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Oct 16, 2021

Believe it or not, I haven't always been as passionate about programming and software engineering as I am today. I've enjoyed working with computers since a young age, but I didn't have much formal computer science education prior to my college years at Northwestern University.

While pursuing my bachelor's degree at NU, I often found it difficult to keep up with the coursework; not only did I need to learn the material for the class, but I also felt like I had to play catch-up with my peers who were much more comfortable working with a variety of programming languages, tools, etc. This was challenging to say the least, and by getting thrown into the deep end I often found myself struggling to stay afloat.

I stuck it out and earned my degree, and soon after started my career in software engineering. Over the years, I've worked on some amazing projects and have collaborated with developers who taught me how to be both a programmer and a professional. With this experience came renewed passion, and with that passion came a desire to learn even more. I've often found myself wondering what it would be like to revisit an academic environment with an actual understanding of how to read compiler errors (and how to properly use StackOverflow).

These thoughts are the primary reason I've decided to enroll in Georgia Tech's Online Master of Science in Computer Science (OMSCS) program. I spent some time weighing different options and alternatively considered just continuing with unstructured learning, but ultimately I chose Georgia Tech's offering for a few reasons:

  • The course selection is excellent, as you would expect from a top-tier institution. I think there is a nice balance between practical courses that I could apply to my current work and topics that would broaden my understanding of the field.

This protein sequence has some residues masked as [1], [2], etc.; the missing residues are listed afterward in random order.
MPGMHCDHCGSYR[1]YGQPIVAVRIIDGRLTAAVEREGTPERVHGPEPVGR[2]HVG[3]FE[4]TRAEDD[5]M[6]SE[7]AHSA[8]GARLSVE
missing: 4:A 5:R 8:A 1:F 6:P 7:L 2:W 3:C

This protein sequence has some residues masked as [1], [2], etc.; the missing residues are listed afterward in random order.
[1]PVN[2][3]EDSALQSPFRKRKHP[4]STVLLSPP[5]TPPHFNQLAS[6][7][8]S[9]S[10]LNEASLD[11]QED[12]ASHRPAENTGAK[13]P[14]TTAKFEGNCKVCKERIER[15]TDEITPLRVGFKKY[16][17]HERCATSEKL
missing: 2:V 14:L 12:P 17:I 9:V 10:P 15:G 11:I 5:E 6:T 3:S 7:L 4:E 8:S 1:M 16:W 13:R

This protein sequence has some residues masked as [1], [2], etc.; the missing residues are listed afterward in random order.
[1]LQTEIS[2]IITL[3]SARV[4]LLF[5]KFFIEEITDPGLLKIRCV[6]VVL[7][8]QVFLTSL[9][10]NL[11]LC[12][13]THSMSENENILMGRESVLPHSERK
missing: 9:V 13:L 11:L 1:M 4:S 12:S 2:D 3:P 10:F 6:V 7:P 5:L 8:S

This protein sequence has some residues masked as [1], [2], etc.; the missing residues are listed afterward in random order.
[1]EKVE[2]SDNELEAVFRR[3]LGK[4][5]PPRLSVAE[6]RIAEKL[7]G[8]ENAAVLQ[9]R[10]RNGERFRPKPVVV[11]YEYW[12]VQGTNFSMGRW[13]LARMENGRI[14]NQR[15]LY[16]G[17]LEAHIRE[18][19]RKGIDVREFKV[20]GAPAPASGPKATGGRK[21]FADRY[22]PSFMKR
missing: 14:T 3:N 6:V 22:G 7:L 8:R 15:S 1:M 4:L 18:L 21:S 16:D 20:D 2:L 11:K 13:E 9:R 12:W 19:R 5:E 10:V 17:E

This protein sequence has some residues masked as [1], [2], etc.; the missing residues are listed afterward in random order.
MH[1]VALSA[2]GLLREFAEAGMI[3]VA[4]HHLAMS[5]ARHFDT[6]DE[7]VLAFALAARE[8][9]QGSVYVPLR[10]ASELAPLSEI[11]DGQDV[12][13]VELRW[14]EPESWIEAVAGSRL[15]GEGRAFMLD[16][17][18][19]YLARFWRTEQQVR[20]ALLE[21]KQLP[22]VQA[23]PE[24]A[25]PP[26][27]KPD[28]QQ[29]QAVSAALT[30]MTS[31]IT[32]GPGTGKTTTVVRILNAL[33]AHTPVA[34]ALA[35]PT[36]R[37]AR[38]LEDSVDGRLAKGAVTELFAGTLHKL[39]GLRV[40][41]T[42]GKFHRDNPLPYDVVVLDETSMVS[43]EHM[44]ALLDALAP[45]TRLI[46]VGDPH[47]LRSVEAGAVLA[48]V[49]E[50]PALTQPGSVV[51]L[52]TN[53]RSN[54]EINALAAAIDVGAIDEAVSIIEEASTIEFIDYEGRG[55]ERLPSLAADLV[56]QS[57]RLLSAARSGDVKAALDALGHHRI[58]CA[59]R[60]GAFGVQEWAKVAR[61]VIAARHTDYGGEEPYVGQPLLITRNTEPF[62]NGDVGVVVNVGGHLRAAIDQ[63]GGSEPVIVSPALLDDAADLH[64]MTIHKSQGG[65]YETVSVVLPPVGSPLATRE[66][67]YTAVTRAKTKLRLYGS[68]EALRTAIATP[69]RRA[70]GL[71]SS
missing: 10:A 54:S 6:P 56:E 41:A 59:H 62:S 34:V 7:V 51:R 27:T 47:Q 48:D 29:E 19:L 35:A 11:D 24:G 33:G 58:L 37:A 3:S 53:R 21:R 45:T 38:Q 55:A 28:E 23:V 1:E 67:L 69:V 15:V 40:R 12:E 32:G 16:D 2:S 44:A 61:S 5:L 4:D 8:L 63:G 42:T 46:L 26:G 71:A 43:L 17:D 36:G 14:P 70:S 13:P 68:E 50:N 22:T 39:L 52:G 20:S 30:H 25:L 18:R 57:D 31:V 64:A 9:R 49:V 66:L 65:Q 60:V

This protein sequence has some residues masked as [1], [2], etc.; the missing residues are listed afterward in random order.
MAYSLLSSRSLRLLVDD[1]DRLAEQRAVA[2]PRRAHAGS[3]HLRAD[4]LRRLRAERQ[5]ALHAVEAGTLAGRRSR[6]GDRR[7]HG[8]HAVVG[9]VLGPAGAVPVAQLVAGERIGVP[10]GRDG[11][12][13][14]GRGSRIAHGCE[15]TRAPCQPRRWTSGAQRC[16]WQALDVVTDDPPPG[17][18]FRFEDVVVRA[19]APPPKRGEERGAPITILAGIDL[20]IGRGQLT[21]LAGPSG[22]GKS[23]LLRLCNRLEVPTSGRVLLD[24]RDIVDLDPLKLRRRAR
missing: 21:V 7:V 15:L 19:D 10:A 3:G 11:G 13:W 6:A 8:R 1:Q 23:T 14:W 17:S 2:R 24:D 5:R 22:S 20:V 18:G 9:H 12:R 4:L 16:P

• The course format seems well-structured for working professionals. I know these courses will take up a significant portion of my free time, but they seem to be organized in such a way that little to no synchronous work is required. Lectures, projects, and tests can all be successfully navigated on just nights and weekends.
  • The cost is significantly less than most other graduate degree programs, by a factor of 5 or more, in fact. In most cases, a master's degree isn't necessary for software engineering positions, so it was difficult for me to justify spending $50k on a degree when it might not even make a huge difference in my overall compensation or career path.
  • The student community has a strong online presence. Of all the programs I looked into, I found the most information about OMSCS simply because of public student forums such as Reddit's /r/OMSCS and These unofficial resources give a lot of insight into the courses and professors, and many other universities don't seem to have equivalent resources in terms of content or active users.

At the end of the day, I'm mostly pursuing this degree to learn and not just to get a credential. There's a very real chance I might not make it out; from what I've seen most students who start the OMSCS program don't finish it. However, I don't have much to lose by trying, and at the very least I will hopefully grow both as an engineer and a person from the experience.



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